Staying professional in your video doesn’t mean you can’t add a little style. Though not always necessary, you can use basic video editing programs to trim some parts of the video and also add special effects like fade-outs, transitions, and title cards.

When to skip video resumes

As excited as you might be by the prospect of recording your video resume, there are some times when it’s just not appropriate.

If you’re not qualified for the job, no amount of fade-ins, stirring music, or special effects will change that. Being slightly under-qualified is one thing, but lacking even the basics of the job description is another.

And if the video resume won’t add to your application, it’s probably better to skip it. Spending a lot of time on anything that won’t help you get the job is a waste of time. You’re better off targeting your job search and customizing your application.

Why some employers like video resumes

From the employer’s view, a video resume may offer job candidates great latitude to present themselves in their best light, just as a traditional print or online resume does.

And in an increasingly visual age, employers may view video resumes as an easy way to skim through applicants. Hiring managers can watch, listen, learn, and make decisions based on what’s presented on a visual platform.

The pros and cons of video resumes

That said, a video resume may not be the right choice for everyone in every situation. So, what are the pros and cons of video resumes?

Video resume pros

Let’s start with the pros.

First, a video resume lets you retain control of the narrative. For example, if you have an employment gap in your resume, it’s hard to explain that on a one- to two-page resume. However, in a video resume, you have more space to explain said employment gap, making it easier to give it context and meaning.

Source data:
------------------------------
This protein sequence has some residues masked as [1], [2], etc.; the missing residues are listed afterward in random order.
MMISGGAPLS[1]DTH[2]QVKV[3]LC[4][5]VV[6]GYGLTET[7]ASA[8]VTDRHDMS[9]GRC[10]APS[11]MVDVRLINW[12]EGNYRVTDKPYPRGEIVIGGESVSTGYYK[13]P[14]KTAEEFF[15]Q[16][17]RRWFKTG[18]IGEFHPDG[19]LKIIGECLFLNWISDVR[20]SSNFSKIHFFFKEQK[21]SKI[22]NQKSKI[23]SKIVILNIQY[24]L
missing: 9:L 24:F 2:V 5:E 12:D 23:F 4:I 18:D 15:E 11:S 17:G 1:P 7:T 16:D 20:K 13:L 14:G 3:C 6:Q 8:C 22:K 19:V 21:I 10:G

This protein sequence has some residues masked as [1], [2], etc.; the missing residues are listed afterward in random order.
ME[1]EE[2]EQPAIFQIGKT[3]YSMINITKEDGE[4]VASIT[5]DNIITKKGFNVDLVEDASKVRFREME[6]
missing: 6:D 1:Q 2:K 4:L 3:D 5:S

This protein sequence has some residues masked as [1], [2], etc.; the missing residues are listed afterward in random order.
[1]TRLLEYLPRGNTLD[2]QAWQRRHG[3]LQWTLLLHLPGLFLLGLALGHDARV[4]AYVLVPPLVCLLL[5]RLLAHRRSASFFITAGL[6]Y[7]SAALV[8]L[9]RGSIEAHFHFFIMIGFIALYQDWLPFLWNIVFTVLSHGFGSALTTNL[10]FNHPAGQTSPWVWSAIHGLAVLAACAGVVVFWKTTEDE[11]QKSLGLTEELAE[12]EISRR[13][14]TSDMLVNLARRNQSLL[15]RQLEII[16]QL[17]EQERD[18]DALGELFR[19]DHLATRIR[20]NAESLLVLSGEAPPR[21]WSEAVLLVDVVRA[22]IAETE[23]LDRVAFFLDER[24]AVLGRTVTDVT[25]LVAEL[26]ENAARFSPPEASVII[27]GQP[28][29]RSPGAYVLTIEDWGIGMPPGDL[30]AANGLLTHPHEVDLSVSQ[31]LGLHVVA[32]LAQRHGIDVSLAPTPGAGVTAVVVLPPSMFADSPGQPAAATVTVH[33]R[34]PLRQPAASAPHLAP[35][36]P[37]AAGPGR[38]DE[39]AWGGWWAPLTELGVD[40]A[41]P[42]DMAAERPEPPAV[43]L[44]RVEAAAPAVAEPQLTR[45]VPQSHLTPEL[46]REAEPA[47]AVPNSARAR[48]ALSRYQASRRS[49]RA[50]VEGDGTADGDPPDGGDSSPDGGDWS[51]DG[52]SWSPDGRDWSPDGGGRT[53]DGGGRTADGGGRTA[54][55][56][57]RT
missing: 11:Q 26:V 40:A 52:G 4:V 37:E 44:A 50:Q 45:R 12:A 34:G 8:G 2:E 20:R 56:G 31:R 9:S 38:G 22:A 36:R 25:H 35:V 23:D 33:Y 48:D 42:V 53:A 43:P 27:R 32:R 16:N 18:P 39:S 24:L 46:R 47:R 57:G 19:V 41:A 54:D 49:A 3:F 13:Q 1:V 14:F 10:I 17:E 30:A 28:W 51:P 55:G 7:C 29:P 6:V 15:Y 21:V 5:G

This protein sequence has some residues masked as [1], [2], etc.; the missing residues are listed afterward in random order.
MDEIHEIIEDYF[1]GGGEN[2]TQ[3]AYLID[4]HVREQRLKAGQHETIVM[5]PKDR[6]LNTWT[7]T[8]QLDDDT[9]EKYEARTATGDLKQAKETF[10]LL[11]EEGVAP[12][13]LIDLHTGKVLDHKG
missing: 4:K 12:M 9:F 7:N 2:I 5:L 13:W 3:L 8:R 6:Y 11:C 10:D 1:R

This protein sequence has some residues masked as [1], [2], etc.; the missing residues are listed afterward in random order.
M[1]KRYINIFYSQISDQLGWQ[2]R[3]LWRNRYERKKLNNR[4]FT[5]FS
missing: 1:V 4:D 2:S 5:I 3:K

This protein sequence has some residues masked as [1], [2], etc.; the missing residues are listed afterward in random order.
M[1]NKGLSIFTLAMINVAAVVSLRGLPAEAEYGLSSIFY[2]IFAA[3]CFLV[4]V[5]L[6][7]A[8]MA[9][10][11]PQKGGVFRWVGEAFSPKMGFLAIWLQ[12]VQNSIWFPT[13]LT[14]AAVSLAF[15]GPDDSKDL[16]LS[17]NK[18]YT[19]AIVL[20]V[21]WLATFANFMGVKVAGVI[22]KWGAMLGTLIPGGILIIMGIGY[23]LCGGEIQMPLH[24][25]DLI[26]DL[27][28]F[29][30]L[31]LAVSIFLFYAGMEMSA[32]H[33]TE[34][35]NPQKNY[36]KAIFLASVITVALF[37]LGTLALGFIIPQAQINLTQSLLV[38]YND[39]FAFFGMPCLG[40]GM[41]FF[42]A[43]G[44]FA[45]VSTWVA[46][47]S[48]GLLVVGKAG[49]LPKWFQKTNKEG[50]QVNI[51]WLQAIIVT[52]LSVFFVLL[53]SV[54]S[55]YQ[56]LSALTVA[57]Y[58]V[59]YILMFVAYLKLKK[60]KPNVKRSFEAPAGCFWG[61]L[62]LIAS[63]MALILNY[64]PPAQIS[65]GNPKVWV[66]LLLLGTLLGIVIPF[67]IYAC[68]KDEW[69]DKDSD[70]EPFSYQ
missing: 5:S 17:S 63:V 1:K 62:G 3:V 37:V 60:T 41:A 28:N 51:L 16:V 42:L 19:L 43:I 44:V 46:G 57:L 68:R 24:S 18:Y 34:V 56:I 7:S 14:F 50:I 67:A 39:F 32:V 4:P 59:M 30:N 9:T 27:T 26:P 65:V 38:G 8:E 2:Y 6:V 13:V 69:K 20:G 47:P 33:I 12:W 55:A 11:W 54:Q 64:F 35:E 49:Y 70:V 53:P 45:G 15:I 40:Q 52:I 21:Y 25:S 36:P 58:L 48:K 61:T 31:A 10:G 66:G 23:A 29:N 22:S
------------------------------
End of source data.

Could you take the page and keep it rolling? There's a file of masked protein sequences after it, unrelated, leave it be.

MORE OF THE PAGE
Second, you can embed the video resume on your personal website or LinkedIn profile. This gives prospective employers a chance to get to know a different side of you before an interview.

Lastly, most applicants don’t use them. Using a video resume is an opportunity to demonstrate that you’re on top of technology and fully plugged into the latest ways to apply for a job.

Video resume cons

But before you invest in a ring light and tripod, know that video resumes have some cons, too.

For starters, you should consider possible questions and concerns video resumes could raise about hiring rules set by the Equal Employment Opportunity Commission (EEOC). Among the potential concerns is whether a candidate who commits their image to a video resume could raise bias issues if they’re rejected for a candidate of a different gender, race, or physical ability.

Also, video resumes are often subject to the same level of scrutiny as their print or digital counterparts. Just because you’re on video, do not over-embellish career highlights.

Lights, camera, resume!

Creating a video resume is a cutting-edge way to find a job. It shows that you’re a forward thinker who gets technology and is up to date (or even ahead of) trends. A video resume may not be for everyone, or even right in every instance, but a video resume – in some situations – can help a hiring manager remember you and why you’re the best person for the job.